The “joint employer” decision in Browning-Ferris Industries of California, Inc. was not a surprise. The NLRB has had its attention upon contingent workers (staffing and subcontracting) for years because they make up 5-8% of the nation’s work force. Those percentages may double by 2022. The Board decided that BFI was a joint employer with a staffing company for purposes of collective bargaining because BFI had indirect control and reserved contractual authority over essential terms and conditions of the employees from the staffing company.1 This revised standard will likely have a significant and immediate impact on franchise businesses. It can obviously affect subcontractor arrangements where a company uses a third-party employer to manage its workforce. However, the BFI decision does not create significant concerns in the typical staffing arrangement where the staffing company recruits and places temporary or seasonal workers with its clients.

It is worth noting that the BFI decision came months before a decision is expected in Miller & Anderson (Briefs by 09/30/2015). In that matter, the Board is re-evaluating its precedent from Oakwood Care Center, 343 NLRB 659 (2004), that a unit combining temporary employees and regular employees of a staffing company employer and its client employer is appropriate only if both employers consent. At present, the Board will not force multiemployer bargaining for temporary and permanent employees, but the Miller & Anderson decision could change that rule.

Since the Board already changed the “joint employer” standard, what does it mean for Miller & Anderson ? Based upon the makeup of the Board and its recent decisions, it’s safe to assume that the decision in Miller & Anderson will favor the unions. Therefore, it is imperative that companies with contingent workforces confirm that preemptive measures are in place today. We will present a separate article on avoiding disruption based upon a Miller & Anderson decision.

First, a review of the BFI decision and its consequences.2

What are Joint Employers?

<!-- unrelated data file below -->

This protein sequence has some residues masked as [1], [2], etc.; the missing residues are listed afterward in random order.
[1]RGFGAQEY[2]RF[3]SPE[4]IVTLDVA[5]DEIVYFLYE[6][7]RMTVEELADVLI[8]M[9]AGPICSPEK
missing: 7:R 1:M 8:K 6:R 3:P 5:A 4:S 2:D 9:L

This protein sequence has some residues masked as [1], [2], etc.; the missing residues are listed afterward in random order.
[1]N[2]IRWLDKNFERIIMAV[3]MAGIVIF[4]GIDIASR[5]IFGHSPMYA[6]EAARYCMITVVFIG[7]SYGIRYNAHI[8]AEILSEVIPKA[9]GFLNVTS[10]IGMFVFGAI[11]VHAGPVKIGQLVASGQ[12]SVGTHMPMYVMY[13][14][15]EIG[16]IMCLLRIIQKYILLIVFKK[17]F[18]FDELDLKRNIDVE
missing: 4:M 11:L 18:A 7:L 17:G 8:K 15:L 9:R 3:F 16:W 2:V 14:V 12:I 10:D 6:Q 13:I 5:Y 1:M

Joint-employer status means that two separate but distinct businesses have some degree of authority to control working conditions of a group of workers, such that each is considered the “employer” of the workers. For most employment law matters (harassment, discrimination, retaliation, FLSA) and some labor law matters (unfair labor practices, OSHA) the evaluation is on the culpable party, and a joint employer is not liable unless it knows of and/or participates in the unlawful behavior. The FMLA places responsibilities on primary and secondary employers.3

For labor law pertaining to collective bargaining, the old standard for joint employers required an employer to both possess authority and exercise authority over employees. The new standard from BFI is that two or more employers are joint employers of the same employees if they can share or codetermine those matters governing the essential terms and conditions of employment. Under BFI, to be a “joint employer” for purposes of collective bargaining, an employer only needs to possess authority, also known as indirect exercise of control, over essential terms and conditions of employment.

What does it mean for Staffing Companies + their Clients?

For collective bargaining purposes, the BFI decision does not mean much for staffing companies and their typical clients. The BFI case was unique in that BFI tried to relinquish total control over its recycling plant floor to a staffing company.4 However, in most typical arrangements with staffing companies, clients retain and exercise control over the workforce and work processes. Clients use their own supervisors, decide whether to retain temporary employees, and dictate all rules for business operations (schedules, safety, performance methods and standards). These clients were already joint employers for collective bargaining purposes, and have been joint employers for the past 40 or 50 years, regardless of the BFI decision. In 1967, the Board found that Checker Cab, which supplied, trained, scheduled and disciplined taxi drivers for independent cab companies, was a joint employer with the owners of the independent taxi-cab companies.5 In 1971, the Board found that Hamburg Industries, which contracted its workforce from Fidelity Services, was a joint employer for collective bargaining because Hamburg scheduled the work, provided work instructions, rejected or approved work, and had control over wages.6 In 1973, the Board found that United Dairy Farmers, Inc. (UDF), which contracted for drivers from Floyd Epperson, was a joint employer because UDF set the drivers’ routes and schedules, generally supervised the drivers, and participated in determining wages and discipline.7